Coronavirus | Single dose only 33% effective against B.1.617.2 variant: U.K.

The finding is significant for India, relying heavily on Covishield, with B.1.617.2 becoming the dominant variant

Updated - May 23, 2021 11:49 pm IST

Published - May 23, 2021 09:45 pm IST - NEW DELHI:

A medic holds a vial of Covishield vaccine. File

A medic holds a vial of Covishield vaccine. File

A single dose of the AstraZeneca vaccine, in the United Kingdom, was only 33% effective in protecting against symptomatic COVID-19 coronavirus involving the B.1.617.2 variant , first identified in India, as compared to a 59% efficacy from two doses of the vaccine, a study by scientists at Public Health England (PHE) and multiple institutions in the United Kingdom has found.

The finding is significant for India, which is not only heavily reliant on Covishield — the AstraZeneca vaccine — or about 90% of vaccination but also because the scientists who analyse genome variants in India report that the B.1.617.2 variant is increasingly becoming the dominant variant in India. The variant has multiple mutations on the spike protein region, a portion on the coronavirus that helps it to infiltrate the human body. Laboratory studies in India testing the potency of Covishield and Covaxin have shown that fewer antibodies are produced against the B.1.617 variant (related to the 617.2) though the numbers are sizeable to trigger immunity. No similar studies, however have been publicly reported on the B.1.617.2 variant.

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Anurag Agrawal, Director, Council of Scientific and Industrial Research (CSIR)-Institute of Genomics and Integrative Biology said that while the dominance of the 617.2 strain was concerning and required investigation to improve future versions of available vaccines, the study’s import for India was that all the groups at greatest risk — healthcare workers, frontline workers and those over 60 years — must be given two shots.

“The Centre’s current guidelines are to continue masking up even after getting vaccinated. These numbers from the PHE only reinforce that. The vaccines’ protection against severe disease continues to be fairly high and so after two doses to those most at risk, we should ensure a single dose for as many as possible,” he told The Hindu . India, while posting over 350,000 new cases a day battles a vaccine shortage with demand exceeding supply across age groups and some increase in supply expected only around August.

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Health authorities in the U.K. have been reporting a rise in infections involving the 617.2 strain. Two vaccines predominantly — the Pfizer (BNT162b2) mRNA vaccine and the AstraZeneca vaccine — are being administered in the country, and from increasing the length between doses, from the original 4 weeks to 12 weeks, the U.K. has now reduced the gap between doses — to four weeks — for those above 60 years, given the rise in cases fuelled by the India variant. Before the second wave hit India, the policy here was to administer doses 4-6 weeks apart and has now — for Covishield — been extended to a 12-16 week interval.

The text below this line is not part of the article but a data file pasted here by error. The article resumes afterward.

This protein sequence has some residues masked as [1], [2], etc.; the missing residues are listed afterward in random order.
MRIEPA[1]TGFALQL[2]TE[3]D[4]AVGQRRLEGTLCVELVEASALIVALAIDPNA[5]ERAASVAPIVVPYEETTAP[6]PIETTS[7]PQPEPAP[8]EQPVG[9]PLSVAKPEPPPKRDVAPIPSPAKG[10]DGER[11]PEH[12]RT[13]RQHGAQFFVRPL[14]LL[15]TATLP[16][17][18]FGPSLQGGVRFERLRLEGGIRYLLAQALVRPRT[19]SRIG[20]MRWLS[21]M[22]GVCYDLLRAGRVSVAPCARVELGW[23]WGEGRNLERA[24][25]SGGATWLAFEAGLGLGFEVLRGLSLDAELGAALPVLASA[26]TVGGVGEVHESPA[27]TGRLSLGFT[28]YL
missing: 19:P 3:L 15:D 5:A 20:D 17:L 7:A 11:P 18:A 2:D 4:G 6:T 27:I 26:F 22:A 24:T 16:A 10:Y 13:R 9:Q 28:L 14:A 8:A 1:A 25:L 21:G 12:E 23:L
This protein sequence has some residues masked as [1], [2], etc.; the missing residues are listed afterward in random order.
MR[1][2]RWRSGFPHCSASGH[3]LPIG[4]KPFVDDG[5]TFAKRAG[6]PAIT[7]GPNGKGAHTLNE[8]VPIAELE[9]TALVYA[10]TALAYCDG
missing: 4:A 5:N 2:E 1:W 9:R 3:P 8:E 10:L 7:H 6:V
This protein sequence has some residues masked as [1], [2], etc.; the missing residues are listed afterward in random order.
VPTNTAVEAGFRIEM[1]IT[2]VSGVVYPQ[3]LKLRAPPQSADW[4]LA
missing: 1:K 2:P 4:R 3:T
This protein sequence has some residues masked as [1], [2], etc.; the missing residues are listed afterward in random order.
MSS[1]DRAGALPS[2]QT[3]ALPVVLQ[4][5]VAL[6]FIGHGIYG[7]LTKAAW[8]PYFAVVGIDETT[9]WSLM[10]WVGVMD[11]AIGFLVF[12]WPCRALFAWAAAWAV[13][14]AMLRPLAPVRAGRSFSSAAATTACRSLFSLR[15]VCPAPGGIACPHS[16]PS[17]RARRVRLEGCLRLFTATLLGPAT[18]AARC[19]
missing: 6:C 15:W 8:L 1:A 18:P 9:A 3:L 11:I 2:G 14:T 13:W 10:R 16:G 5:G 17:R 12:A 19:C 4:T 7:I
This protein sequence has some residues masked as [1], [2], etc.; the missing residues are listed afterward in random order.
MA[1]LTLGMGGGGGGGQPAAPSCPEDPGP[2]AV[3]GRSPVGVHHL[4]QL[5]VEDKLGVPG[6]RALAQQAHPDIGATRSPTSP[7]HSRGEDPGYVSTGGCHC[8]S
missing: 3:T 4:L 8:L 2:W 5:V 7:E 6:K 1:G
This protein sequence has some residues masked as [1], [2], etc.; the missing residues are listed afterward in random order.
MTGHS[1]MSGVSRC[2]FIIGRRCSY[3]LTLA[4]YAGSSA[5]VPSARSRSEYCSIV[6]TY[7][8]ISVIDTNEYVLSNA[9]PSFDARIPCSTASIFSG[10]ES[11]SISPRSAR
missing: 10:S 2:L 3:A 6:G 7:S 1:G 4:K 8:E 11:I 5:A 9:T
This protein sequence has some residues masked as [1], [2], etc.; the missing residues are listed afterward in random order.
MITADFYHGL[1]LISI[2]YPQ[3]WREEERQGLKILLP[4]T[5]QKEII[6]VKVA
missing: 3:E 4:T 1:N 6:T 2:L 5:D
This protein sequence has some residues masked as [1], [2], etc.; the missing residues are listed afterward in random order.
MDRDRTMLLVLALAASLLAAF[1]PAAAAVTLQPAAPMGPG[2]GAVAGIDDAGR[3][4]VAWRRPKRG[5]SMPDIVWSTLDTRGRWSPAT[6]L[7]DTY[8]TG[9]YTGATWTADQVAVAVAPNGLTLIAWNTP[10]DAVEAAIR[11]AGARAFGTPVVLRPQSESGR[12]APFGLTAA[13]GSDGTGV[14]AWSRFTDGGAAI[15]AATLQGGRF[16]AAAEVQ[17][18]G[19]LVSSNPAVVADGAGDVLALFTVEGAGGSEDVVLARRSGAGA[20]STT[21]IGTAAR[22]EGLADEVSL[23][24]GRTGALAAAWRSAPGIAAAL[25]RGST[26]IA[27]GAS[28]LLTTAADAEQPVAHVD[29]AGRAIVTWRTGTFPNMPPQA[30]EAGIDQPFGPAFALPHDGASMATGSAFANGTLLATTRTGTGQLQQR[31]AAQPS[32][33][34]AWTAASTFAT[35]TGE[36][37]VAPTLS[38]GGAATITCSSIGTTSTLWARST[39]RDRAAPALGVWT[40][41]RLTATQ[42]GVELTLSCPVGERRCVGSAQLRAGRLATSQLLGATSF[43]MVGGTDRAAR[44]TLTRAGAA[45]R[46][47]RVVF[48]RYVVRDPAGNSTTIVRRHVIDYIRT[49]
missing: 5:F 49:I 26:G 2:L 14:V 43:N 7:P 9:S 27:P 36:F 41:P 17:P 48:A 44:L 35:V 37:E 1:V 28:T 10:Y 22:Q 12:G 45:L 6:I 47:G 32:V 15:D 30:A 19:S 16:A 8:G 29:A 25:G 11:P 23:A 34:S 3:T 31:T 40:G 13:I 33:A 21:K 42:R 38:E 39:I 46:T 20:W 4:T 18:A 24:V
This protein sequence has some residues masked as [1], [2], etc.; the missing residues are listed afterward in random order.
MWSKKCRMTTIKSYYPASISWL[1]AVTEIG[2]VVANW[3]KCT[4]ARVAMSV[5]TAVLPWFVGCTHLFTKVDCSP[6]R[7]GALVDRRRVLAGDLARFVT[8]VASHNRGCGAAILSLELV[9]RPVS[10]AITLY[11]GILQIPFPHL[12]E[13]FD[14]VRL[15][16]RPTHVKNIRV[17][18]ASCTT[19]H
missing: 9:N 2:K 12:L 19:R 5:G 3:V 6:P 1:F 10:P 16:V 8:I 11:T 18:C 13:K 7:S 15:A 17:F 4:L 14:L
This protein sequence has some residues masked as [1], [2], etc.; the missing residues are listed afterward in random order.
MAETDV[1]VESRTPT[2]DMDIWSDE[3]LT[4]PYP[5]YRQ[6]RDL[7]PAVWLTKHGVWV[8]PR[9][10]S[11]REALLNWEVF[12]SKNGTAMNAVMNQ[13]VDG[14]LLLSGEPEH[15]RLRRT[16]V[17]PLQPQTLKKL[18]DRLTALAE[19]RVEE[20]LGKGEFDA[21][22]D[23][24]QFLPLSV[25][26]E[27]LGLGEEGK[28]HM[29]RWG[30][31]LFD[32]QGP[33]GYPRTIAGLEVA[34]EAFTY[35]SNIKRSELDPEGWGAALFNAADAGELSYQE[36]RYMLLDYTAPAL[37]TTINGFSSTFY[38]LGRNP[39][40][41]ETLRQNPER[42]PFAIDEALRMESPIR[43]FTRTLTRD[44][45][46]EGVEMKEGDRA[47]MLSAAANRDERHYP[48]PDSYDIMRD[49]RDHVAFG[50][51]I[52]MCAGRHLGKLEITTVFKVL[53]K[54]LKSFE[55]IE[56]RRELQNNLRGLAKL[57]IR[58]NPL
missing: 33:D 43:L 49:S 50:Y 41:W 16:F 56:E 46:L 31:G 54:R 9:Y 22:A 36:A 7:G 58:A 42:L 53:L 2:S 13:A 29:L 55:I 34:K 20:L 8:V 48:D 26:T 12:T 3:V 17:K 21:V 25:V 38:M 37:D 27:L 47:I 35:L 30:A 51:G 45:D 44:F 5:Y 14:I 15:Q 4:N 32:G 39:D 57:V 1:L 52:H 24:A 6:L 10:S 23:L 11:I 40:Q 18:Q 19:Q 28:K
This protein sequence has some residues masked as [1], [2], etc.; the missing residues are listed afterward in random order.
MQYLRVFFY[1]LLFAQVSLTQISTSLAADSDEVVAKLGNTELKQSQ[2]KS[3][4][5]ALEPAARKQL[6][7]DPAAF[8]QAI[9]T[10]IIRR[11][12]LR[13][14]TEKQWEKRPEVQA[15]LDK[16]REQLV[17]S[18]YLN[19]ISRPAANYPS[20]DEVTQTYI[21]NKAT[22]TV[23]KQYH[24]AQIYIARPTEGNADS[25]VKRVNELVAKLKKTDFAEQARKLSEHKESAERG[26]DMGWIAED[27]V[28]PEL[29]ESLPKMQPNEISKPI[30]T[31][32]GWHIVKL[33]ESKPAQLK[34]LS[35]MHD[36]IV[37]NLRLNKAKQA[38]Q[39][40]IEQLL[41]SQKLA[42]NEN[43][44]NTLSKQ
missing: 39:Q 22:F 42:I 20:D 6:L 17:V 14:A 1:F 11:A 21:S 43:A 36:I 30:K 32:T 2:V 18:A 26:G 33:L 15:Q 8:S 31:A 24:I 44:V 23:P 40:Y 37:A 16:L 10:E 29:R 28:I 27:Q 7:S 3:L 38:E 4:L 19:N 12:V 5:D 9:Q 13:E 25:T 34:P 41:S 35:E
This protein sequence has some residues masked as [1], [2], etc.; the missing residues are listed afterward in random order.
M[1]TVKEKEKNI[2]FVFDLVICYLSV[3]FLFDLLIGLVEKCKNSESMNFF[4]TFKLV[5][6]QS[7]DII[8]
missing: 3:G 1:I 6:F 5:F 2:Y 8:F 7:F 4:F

The latest U.K. study sought to analyse if being infected with the 617.2 variant of the virus in the vaccinated reduced the vaccines’s effectiveness at protecting against symptomatic disease compared to the B.1.1.7, or the variant first identified in the U.K. The scientists reported that effectiveness (which in vaccine terminology refers to real-world efficacy) was “notably lower” after one dose of vaccine with B.1.617.2 compared to B.1.1.7 cases at 51.1%. One dose of the Pfizer vaccine also saw similar reduction in efficacy when the two variants were compared. However, two doses of the Pfizer vaccines saw effectiveness reduced from 93.4% with B.1.1.7 to 87.9% with B.1.617.2. In the case of AstraZeneca, it was a seven percentage point drop from 66% to 59%.

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The analysis included data for all age groups from April 5 to cover the period since the B.1.617.2 variant emerged in the U.K. It included 1,054 people confirmed as having the B.1.617.2 variant through genomic sequencing. The PHE said that the difference in effectiveness between the vaccines after two doses could be explained by the fact that the roll-out of second doses of AstraZeneca was later than for the Pfizer-BioNTech vaccine, and other data on antibody profiles showed that it took longer to reach maximum effectiveness with the AstraZeneca vaccine. Serum Institute of India is yet to publicly release data on the performance of Covishield in India and a publication on results of Phase-3 trials of Covaxin is expected to be made public in June.

“As with other variants, even higher levels of effectiveness are expected against hospitalisation and death. There are currently insufficient cases and follow-up periods to estimate vaccine effectiveness against severe outcomes from the B.1.617.2 variant,” the PHE added.

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